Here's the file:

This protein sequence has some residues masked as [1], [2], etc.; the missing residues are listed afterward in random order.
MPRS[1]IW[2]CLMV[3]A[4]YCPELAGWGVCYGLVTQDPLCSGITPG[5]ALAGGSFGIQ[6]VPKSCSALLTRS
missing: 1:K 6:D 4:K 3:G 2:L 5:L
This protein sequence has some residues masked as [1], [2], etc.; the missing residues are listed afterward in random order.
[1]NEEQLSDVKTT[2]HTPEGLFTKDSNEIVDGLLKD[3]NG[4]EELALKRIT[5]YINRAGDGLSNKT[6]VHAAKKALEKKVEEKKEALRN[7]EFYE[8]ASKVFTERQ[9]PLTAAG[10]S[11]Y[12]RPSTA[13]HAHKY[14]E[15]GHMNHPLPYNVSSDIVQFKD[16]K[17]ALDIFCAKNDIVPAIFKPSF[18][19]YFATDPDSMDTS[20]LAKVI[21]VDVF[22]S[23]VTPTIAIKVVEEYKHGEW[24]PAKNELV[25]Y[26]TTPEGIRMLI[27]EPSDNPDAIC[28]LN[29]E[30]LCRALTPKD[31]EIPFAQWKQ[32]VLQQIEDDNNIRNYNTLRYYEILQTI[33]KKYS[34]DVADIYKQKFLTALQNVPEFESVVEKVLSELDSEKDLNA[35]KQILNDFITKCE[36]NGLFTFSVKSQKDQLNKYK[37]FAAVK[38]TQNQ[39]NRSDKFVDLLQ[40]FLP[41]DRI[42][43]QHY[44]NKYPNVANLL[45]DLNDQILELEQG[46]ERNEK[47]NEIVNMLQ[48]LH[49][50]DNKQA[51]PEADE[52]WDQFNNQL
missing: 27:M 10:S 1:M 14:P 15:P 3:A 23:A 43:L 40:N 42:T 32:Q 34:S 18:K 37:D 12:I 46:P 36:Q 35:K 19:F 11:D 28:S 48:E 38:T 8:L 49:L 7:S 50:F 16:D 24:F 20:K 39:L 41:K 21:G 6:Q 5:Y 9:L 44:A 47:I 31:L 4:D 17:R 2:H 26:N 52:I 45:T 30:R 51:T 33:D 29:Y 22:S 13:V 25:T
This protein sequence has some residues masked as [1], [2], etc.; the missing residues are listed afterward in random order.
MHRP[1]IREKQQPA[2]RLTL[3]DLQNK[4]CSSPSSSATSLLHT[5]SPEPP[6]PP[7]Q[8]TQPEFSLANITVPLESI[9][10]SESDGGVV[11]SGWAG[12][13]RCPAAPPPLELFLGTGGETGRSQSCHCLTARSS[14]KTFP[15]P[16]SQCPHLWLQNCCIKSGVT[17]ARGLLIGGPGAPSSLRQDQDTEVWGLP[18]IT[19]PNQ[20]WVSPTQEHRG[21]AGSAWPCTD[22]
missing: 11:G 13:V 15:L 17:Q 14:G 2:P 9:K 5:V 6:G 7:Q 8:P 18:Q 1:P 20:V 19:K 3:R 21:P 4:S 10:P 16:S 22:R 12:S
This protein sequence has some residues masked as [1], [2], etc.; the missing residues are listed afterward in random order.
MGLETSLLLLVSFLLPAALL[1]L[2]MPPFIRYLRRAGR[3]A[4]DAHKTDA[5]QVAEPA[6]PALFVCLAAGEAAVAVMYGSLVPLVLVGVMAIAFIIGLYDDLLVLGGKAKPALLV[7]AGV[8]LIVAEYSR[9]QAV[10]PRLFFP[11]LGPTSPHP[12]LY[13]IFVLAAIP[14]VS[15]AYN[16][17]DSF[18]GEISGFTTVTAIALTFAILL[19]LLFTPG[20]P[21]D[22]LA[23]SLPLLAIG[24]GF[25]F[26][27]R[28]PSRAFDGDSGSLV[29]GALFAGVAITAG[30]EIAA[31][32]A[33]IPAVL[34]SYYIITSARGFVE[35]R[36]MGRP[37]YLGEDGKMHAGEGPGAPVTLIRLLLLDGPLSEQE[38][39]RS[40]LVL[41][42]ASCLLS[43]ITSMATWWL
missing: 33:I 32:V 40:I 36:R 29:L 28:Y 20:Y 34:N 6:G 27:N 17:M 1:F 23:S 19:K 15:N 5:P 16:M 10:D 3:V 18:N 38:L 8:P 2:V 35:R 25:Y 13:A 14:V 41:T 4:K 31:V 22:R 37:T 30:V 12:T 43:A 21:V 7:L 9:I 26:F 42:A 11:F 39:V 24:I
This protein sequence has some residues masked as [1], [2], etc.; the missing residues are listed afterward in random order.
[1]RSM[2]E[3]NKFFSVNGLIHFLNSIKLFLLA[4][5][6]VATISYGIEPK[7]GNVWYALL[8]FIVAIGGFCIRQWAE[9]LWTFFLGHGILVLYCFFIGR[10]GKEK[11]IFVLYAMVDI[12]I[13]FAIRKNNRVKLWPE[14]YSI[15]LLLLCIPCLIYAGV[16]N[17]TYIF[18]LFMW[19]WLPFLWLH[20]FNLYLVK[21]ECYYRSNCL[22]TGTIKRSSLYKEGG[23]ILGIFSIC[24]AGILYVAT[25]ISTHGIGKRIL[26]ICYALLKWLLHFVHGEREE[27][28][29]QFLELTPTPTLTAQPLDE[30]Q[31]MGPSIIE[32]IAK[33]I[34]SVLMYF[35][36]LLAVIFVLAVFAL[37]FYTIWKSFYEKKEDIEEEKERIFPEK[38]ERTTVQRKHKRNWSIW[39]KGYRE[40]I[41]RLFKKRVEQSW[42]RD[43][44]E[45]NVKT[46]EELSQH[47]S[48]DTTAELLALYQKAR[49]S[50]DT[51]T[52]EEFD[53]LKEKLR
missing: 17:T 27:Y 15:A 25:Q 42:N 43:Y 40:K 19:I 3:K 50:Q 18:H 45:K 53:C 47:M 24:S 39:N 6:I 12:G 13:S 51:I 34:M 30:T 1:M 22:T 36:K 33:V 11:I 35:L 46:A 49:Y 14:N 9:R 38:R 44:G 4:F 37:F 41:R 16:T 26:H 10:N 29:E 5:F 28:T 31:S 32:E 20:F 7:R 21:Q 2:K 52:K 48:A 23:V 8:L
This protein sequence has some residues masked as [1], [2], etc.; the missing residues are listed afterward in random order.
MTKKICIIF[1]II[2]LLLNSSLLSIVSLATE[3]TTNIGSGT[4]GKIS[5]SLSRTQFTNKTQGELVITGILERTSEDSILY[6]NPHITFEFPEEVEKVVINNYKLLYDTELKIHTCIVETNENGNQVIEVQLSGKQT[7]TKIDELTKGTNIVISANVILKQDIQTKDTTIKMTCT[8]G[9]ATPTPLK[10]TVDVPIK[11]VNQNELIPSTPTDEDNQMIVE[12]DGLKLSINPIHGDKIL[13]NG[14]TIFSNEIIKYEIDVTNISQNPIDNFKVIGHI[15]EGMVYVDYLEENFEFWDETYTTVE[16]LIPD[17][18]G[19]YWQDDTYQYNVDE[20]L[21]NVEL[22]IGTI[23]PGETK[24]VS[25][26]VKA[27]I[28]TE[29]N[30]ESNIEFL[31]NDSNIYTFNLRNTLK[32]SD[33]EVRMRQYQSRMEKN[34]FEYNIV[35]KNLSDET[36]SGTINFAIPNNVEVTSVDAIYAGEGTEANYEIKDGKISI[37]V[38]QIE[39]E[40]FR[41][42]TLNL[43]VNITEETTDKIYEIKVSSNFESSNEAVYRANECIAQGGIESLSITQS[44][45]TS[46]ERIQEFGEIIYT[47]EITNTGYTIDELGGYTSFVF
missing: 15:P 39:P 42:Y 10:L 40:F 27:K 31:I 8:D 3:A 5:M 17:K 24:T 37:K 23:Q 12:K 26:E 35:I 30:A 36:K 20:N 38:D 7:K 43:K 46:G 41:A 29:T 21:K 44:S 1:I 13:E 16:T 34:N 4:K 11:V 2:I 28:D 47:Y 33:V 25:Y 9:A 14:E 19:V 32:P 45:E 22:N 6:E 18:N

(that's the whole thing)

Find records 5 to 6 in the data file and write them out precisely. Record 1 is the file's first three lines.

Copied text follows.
This protein sequence has some residues masked as [1], [2], etc.; the missing residues are listed afterward in random order.
[1]RSM[2]E[3]NKFFSVNGLIHFLNSIKLFLLA[4][5][6]VATISYGIEPK[7]GNVWYALL[8]FIVAIGGFCIRQWAE[9]LWTFFLGHGILVLYCFFIGR[10]GKEK[11]IFVLYAMVDI[12]I[13]FAIRKNNRVKLWPE[14]YSI[15]LLLLCIPCLIYAGV[16]N[17]TYIF[18]LFMW[19]WLPFLWLH[20]FNLYLVK[21]ECYYRSNCL[22]TGTIKRSSLYKEGG[23]ILGIFSIC[24]AGILYVAT[25]ISTHGIGKRIL[26]ICYALLKWLLHFVHGEREE[27][28][29]QFLELTPTPTLTAQPLDE[30]Q[31]MGPSIIE[32]IAK[33]I[34]SVLMYF[35][36]LLAVIFVLAVFAL[37]FYTIWKSFYEKKEDIEEEKERIFPEK[38]ERTTVQRKHKRNWSIW[39]KGYRE[40]I[41]RLFKKRVEQSW[42]RD[43][44]E[45]NVKT[46]EELSQH[47]S[48]DTTAELLALYQKAR[49]S[50]DT[51]T[52]EEFD[53]LKEKLR
missing: 17:T 27:Y 15:A 25:Q 42:N 43:Y 40:K 19:I 3:K 50:Q 18:H 45:K 53:C 47:M 24:S 39:N 6:I 12:G 13:S 51:I 34:M 30:T 1:M 22:T 36:K 33:V 11:I 35:L 46:A 49:Y 14:N 9:R 38:R 44:G 4:F 37:F 41:R 16:T 26:H 10:N 29:E 5:F 28:T 31:S 32:E 20:F 7:R 21:Q 2:K 52:K 48:A 23:V 8:L
This protein sequence has some residues masked as [1], [2], etc.; the missing residues are listed afterward in random order.
MTKKICIIF[1]II[2]LLLNSSLLSIVSLATE[3]TTNIGSGT[4]GKIS[5]SLSRTQFTNKTQGELVITGILERTSEDSILY[6]NPHITFEFPEEVEKVVINNYKLLYDTELKIHTCIVETNENGNQVIEVQLSGKQT[7]TKIDELTKGTNIVISANVILKQDIQTKDTTIKMTCT[8]G[9]ATPTPLK[10]TVDVPIK[11]VNQNELIPSTPTDEDNQMIVE[12]DGLKLSINPIHGDKIL[13]NG[14]TIFSNEIIKYEIDVTNISQNPIDNFKVIGHI[15]EGMVYVDYLEENFEFWDETYTTVE[16]LIPD[17][18]G[19]YWQDDTYQYNVDE[20]L[21]NVEL[22]IGTI[23]PGETK[24]VS[25][26]VKA[27]I[28]TE[29]N[30]ESNIEFL[31]NDSNIYTFNLRNTLK[32]SD[33]EVRMRQYQSRMEKN[34]FEYNIV[35]KNLSDET[36]SGTINFAIPNNVEVTSVDAIYAGEGTEANYEIKDGKISI[37]V[38]QIE[39]E[40]FR[41][42]TLNL[43]VNITEETTDKIYEIKVSSNFESSNEAVYRANECIAQGGIESLSITQS[44][45]TS[46]ERIQEFGEIIYT[47]EITNTGYTIDELGGYTSFVF
missing: 15:P 39:P 42:Y 10:L 40:F 27:K 31:I 8:D 3:A 5:M 17:K 24:T 37:K 23:Q 12:K 26:E 35:I 30:A 36:K 20:N 38:D 7:K 43:K 46:G 41:A 29:T 21:K 44:S 1:I 13:E 16:T 34:N 4:K 11:V 2:I 28:D 47:Y 33:V 25:Y 9:A 14:E 19:V 32:P 45:E 22:N 6:E 18:N